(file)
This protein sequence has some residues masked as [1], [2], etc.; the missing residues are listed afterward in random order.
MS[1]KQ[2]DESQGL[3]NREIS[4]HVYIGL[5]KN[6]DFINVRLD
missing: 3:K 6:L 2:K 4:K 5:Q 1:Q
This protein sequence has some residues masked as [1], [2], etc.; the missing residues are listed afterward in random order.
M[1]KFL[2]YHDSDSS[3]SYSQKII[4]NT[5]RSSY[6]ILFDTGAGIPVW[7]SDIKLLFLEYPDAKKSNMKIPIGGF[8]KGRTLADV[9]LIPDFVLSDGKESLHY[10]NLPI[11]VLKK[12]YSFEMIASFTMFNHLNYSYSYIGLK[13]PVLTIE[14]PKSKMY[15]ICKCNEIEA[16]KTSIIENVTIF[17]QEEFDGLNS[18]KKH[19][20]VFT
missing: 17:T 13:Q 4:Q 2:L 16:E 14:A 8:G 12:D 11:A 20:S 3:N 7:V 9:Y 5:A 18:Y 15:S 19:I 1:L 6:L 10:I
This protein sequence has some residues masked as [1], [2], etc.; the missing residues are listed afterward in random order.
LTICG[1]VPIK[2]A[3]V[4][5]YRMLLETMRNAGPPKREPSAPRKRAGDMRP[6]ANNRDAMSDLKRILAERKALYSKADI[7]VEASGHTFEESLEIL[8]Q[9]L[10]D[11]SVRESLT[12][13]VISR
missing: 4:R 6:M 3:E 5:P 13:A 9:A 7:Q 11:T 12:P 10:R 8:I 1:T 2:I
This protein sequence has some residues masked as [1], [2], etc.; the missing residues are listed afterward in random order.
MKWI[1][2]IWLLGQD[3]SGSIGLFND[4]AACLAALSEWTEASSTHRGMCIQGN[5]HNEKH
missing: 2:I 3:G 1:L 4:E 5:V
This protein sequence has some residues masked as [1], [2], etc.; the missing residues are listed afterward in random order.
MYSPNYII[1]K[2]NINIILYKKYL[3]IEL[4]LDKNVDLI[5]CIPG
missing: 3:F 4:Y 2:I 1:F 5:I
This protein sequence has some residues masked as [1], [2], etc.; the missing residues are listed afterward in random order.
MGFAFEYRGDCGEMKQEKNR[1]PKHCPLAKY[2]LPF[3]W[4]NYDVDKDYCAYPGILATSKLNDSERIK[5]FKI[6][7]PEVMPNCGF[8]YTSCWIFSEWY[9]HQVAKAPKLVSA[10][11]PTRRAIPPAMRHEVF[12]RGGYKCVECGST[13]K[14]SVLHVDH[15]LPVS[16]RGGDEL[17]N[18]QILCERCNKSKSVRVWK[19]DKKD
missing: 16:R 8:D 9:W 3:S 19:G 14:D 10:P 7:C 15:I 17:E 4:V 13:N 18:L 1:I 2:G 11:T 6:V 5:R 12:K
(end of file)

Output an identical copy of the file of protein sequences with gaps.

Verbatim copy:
This protein sequence has some residues masked as [1], [2], etc.; the missing residues are listed afterward in random order.
MS[1]KQ[2]DESQGL[3]NREIS[4]HVYIGL[5]KN[6]DFINVRLD
missing: 3:K 6:L 2:K 4:K 5:Q 1:Q
This protein sequence has some residues masked as [1], [2], etc.; the missing residues are listed afterward in random order.
M[1]KFL[2]YHDSDSS[3]SYSQKII[4]NT[5]RSSY[6]ILFDTGAGIPVW[7]SDIKLLFLEYPDAKKSNMKIPIGGF[8]KGRTLADV[9]LIPDFVLSDGKESLHY[10]NLPI[11]VLKK[12]YSFEMIASFTMFNHLNYSYSYIGLK[13]PVLTIE[14]PKSKMY[15]ICKCNEIEA[16]KTSIIENVTIF[17]QEEFDGLNS[18]KKH[19][20]VFT
missing: 17:T 13:Q 4:Q 2:L 16:E 14:A 8:G 12:D 11:A 20:S 3:N 7:V 9:Y 5:A 18:Y 15:S 19:I 1:L 6:L 10:I
This protein sequence has some residues masked as [1], [2], etc.; the missing residues are listed afterward in random order.
LTICG[1]VPIK[2]A[3]V[4][5]YRMLLETMRNAGPPKREPSAPRKRAGDMRP[6]ANNRDAMSDLKRILAERKALYSKADI[7]VEASGHTFEESLEIL[8]Q[9]L[10]D[11]SVRESLT[12][13]VISR
missing: 4:R 6:M 3:E 5:P 13:A 9:A 7:Q 11:T 12:P 10:R 8:I 1:T 2:I
This protein sequence has some residues masked as [1], [2], etc.; the missing residues are listed afterward in random order.
MKWI[1][2]IWLLGQD[3]SGSIGLFND[4]AACLAALSEWTEASSTHRGMCIQGN[5]HNEKH
missing: 2:I 3:G 1:L 4:E 5:V
This protein sequence has some residues masked as [1], [2], etc.; the missing residues are listed afterward in random order.
MYSPNYII[1]K[2]NINIILYKKYL[3]IEL[4]LDKNVDLI[5]CIPG
missing: 3:F 4:Y 2:I 1:F 5:I
This protein sequence has some residues masked as [1], [2], etc.; the missing residues are listed afterward in random order.
MGFAFEYRGDCGEMKQEKNR[1]PKHCPLAKY[2]LPF[3]W[4]NYDVDKDYCAYPGILATSKLNDSERIK[5]FKI[6][7]PEVMPNCGF[8]YTSCWIFSEWY[9]HQVAKAPKLVSA[10][11]PTRRAIPPAMRHEVF[12]RGGYKCVECGST[13]K[14]SVLHVDH[15]LPVS[16]RGGDEL[17]N[18]QILCERCNKSKSVRVWK[19]DKKD
missing: 16:R 8:D 9:W 3:S 19:G 14:D 10:P 7:C 15:I 17:E 4:V 13:N 18:L 1:I 2:G 11:T 6:V 5:R 12:K